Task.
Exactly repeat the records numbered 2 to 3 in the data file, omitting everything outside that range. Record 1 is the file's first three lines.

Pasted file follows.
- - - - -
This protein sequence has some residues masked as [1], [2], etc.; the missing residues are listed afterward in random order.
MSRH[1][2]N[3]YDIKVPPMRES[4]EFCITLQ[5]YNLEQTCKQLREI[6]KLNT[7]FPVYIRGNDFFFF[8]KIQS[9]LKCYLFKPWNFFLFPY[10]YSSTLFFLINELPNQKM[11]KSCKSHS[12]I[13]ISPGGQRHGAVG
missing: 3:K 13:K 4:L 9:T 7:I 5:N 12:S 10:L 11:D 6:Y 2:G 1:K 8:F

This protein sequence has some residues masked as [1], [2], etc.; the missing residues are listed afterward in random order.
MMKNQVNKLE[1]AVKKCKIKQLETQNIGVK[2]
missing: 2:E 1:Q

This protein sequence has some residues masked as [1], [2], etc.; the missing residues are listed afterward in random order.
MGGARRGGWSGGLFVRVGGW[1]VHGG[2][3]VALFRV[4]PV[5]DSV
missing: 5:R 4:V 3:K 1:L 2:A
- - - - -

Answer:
This protein sequence has some residues masked as [1], [2], etc.; the missing residues are listed afterward in random order.
MMKNQVNKLE[1]AVKKCKIKQLETQNIGVK[2]
missing: 2:E 1:Q

This protein sequence has some residues masked as [1], [2], etc.; the missing residues are listed afterward in random order.
MGGARRGGWSGGLFVRVGGW[1]VHGG[2][3]VALFRV[4]PV[5]DSV
missing: 5:R 4:V 3:K 1:L 2:A